For 42 days (July 24 - Sep 3), our only contact with world news, other than the few days where we had access to CNN, BBC, or EuroNews, was by watching Chinese, Russian, Uzbek, and Kyrgyz TV. Since we don't understand a whole lot of Chinese, Russian, Uzbek, or Kyrgyz, (and since those channels don't cover a whole lot of world news), it is now time to note what happened while we were out of touch.
Oil: On July 11, 2008, the price of oil hit $147 USD per barrel. By July 24, it had dropped slightly, to apx $128 USD per barrel. Today it is $91 USD per barrel. In July gas at the pump was right around $4 per gallon when we left, and $3.55 per gallon when we got back, although it has now temporarily spiked in Georgia as Gulf refineries closed because of Hurricanee Ike.(Prices of gas where we traveled were consistently in the $.90 to $1 per liter range, which corresponds to $3.50 - 3.80 per gallon, although they are likely to be falling there.)
The dollar, euro, pound, and Chinese yuan: on July 25, the Chinese yuan was at 6.8213 to the dollar (1 yuan = $.1466). It is now 6.86824 (1 yuan = $.1456). Pretty stable. But on July 25, $1 = .6371 Euro ($1.5696 = 1 Euro), and today it is $1 = .7043 Euro ($1.4198 = 1 Euro). The British pound was $1.9893 = 1 pound. Today it is $1.7803 = 1 pound. The Uzbek sum and the Kyrgyz som have weakened very slightly against the US dollar.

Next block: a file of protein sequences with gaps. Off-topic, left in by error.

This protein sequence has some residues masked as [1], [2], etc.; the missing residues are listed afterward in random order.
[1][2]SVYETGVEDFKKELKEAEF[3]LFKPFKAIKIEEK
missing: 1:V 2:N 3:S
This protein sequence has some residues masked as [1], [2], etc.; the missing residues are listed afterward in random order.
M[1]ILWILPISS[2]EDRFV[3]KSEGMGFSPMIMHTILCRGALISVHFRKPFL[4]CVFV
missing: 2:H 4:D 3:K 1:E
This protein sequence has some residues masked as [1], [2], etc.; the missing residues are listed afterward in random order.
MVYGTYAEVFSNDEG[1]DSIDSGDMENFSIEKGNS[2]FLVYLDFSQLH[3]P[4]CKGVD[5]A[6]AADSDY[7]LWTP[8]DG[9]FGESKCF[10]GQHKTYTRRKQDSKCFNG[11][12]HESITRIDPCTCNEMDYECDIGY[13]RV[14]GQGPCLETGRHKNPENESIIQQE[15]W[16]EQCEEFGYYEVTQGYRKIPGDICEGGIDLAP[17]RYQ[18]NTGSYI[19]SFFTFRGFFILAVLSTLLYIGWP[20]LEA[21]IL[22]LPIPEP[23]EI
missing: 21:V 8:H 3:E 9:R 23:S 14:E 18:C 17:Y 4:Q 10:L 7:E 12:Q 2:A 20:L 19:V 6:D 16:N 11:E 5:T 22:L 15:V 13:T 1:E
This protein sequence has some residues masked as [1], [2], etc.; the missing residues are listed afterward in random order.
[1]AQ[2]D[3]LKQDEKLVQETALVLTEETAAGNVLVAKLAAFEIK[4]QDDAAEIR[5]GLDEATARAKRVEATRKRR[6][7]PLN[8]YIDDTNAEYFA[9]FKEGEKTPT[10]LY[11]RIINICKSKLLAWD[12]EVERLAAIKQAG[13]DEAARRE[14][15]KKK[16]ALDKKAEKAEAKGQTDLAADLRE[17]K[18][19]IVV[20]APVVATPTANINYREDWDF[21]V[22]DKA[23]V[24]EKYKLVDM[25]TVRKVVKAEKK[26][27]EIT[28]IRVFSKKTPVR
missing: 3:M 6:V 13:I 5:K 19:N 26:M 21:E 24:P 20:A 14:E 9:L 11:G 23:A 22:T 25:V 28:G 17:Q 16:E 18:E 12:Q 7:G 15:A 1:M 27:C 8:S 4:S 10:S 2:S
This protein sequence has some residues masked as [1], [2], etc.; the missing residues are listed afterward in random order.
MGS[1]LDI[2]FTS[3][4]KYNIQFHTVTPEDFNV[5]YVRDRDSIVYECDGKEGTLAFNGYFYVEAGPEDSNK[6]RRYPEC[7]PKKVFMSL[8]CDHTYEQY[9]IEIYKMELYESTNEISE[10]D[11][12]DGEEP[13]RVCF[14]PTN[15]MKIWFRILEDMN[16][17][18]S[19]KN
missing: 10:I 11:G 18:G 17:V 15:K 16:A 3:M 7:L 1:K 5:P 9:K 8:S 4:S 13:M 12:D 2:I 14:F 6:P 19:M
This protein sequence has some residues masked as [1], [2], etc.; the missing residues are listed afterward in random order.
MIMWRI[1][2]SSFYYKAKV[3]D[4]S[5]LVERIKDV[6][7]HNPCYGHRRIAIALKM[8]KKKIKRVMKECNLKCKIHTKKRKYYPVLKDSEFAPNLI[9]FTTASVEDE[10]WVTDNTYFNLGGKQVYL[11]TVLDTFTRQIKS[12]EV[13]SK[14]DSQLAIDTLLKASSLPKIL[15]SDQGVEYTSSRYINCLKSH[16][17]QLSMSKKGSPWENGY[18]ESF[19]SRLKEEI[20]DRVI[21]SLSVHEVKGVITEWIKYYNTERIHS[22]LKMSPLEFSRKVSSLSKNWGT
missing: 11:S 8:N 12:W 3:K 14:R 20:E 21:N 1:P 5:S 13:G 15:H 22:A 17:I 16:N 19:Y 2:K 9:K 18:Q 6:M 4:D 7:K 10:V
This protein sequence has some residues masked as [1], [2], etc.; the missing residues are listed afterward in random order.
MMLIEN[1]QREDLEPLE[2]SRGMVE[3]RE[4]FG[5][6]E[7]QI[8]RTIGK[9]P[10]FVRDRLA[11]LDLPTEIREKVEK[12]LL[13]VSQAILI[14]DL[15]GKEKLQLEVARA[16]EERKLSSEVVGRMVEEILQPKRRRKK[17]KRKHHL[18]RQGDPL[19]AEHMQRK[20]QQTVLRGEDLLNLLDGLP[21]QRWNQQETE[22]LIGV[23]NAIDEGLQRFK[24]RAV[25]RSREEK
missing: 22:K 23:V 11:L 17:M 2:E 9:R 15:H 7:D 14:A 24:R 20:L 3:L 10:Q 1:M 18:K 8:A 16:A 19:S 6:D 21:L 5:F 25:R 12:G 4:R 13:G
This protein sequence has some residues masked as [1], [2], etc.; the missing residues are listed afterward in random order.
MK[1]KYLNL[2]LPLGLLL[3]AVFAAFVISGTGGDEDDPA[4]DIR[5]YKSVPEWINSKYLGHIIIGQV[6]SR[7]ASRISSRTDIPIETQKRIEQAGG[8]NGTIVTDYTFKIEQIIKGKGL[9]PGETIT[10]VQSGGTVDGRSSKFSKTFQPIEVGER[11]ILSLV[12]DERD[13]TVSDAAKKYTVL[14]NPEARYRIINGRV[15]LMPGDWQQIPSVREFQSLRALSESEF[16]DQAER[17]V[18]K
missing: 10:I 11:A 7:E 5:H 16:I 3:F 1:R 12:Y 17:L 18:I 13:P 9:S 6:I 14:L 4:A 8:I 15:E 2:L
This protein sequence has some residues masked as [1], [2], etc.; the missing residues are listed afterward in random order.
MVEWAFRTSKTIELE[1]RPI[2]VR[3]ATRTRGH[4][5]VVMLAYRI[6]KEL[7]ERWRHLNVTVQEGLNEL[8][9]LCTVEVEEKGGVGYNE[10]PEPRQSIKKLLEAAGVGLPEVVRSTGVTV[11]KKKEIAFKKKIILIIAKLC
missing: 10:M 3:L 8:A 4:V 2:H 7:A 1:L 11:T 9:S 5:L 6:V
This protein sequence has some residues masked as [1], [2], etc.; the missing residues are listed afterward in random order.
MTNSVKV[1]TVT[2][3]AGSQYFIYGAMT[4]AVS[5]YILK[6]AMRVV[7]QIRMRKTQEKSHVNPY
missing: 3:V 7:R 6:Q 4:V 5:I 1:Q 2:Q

In July, the following were still independent entities, unencumbered by sale, bankruptcy, receivership, or conservatorship: Fannie Mae, Freddie Mac, Lehman Brothers, IndyMac, Merrill Lynch, and AIG.
How can so much change in 7 weeks or so? We had very little knowledge of it, and were seemingly unaffected by any of it.
This region of the world will certainly be affected by the price of oil/diesel fuel. But the things that really affect it are the price of rice (currently over $1 per pound in the markets), the price of flour (bread and noodles), and the price of locally produced meat, vegetables and fruit, and the price of imported goods, like refrigerators, computers, automobiles, trucks. Will the strengthening of the dollar and the slow collapse of the US and world financial institutions affect the price of these things in Uzbekistan? The stability of the nations of Central Asia may depend on the answer to that and similar questions.